Storymakers: Session one

Emma Rubach
Head of Content
The Guardian

YouthNet is in the midst of scoping the development of an ambitious user generated content platform that will allow young people to create and share their own content while getting training and building skills. One of our volunteers, Eva Pirpinia, talks about her involvement in the scoping process.

On Wednesday, the 23rd of January, the first session of ‘Storymakers’ took place at a prestigious and highly relevant location: The Guardian offices. What better way to start a Storymaker project than surround ourselves with one of the most prominent disseminators of digital and printed content in the world?

My name is Eva, I am 22 and I’m an MA Publishing student and an aspiring marketing/publicity assistant. I may be good with books, but orientation is not my strong point. I got lost (my phone and my Google Maps died) but eventually I did find my way to the offices, after a bit of asking around and fiddling with revolving doors (you can tell I am a conventional door person).

One of the things I appreciate most when I find myself surrounded by strangers is being comfortable, and I am quite happy that the leaders and the participants of the project achieved that to a high extent. This is a summary of what our session consisted of:

We kicked off with an icebreaker activity that consisted of matching the ‘First Facebook photo’ with the face in the room. We also asked questions and found out random, fun facts about other people, which is pretty much what we do on social media; we post facts ourselves and read facts from others; we deal with visual and verbal content.

The second part of our session consisted of Matt McAlister (who works for the Guardian) presenting the Guardian’s own user generated content platform, Guardian Witness, to us. Guardian Witness poses a question each week and the public are encouraged to respond with photos, videos, text or any other form of content. The best pieces are then featured on the Guardian site. It is a great example of user-generated content, and, I daresay, a step towards the democratisation of information. As a result of platforms like this, the dissemination of information, nowadays, is not a privilege of a handful of journalists but rather a global project that allows all sorts of different opinions to be heard.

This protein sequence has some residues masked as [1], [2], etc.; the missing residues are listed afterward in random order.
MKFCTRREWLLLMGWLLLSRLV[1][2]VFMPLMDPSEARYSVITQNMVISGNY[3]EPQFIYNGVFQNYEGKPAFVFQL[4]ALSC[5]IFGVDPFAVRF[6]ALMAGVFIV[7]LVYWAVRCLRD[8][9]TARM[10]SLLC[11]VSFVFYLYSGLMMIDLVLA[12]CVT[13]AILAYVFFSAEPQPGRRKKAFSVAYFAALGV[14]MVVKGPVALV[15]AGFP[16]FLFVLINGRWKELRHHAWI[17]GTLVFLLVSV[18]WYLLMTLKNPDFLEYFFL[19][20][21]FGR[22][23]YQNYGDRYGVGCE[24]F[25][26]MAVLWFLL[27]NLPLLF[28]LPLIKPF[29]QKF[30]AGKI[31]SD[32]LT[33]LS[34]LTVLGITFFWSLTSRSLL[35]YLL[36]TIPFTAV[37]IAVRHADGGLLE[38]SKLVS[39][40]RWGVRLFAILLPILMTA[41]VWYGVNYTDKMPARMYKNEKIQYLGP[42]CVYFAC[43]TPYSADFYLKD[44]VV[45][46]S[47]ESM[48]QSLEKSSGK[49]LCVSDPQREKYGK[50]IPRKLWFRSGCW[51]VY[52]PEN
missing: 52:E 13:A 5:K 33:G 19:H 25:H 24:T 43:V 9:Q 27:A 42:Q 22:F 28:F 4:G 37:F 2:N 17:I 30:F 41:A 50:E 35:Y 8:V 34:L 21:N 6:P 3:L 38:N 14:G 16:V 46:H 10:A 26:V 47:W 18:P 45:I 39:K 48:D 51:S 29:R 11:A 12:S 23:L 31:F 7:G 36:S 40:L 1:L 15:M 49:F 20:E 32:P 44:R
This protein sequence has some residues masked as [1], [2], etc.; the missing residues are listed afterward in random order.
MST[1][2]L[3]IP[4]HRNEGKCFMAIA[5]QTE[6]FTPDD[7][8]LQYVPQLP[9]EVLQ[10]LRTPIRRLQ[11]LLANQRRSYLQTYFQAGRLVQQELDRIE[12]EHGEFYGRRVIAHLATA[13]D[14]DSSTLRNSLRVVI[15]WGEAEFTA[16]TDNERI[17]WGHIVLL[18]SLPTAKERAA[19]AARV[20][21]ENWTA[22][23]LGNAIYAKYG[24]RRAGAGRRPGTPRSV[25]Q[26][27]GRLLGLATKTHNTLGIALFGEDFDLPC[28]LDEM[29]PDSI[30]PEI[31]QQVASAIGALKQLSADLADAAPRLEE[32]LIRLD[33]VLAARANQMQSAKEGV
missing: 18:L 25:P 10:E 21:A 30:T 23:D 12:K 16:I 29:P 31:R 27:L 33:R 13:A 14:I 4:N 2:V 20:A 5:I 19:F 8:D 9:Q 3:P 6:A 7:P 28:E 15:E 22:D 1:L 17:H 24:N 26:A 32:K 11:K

Most importantly, these opinions are available to be read and interpreted on a large scale,since they are contributed to a prominent newspaper with a very wide audience. The most fascinating part of the session was creating personas. We were divided into groups and were given the task of creating a social media persona. The personas could easily be real people, and we all put effort into making them diverse and unique. We wrote down their activity on social media, and put together ideas on how to improve their social media presence so as to achieve different aims. This activity not only unleashed my creativity but made me aware of how social media can transform our lives and how masterfully it can be manipulated in order to allow us communicate different messages, may it be a feminist manifesto or an awareness project.

The last part consisted of each group being given a different campaign, and we had to brainstorm ideas on how our persona could contribute to this campaign by engaging with social media. As an aspiring book campaign/book marketing assistant, this activity helped me develop the skill of crafting strategies based on the most popular social media (e.g. create a hashtag, post a song) and think out of the box.

The participants of the workshop are all motivated and incredibly eloquent, and it is such fun to hear everyone speak and offer their own perspective. All in all, it was a great, fun session and now I am looking forward to participating in the next one, which I hope will include a tour of The Guardian!

(In the meantime, I will fully charge my phone before I leave my house so as to make sure I won’t get lost again.)




Published on 23-Feb-2015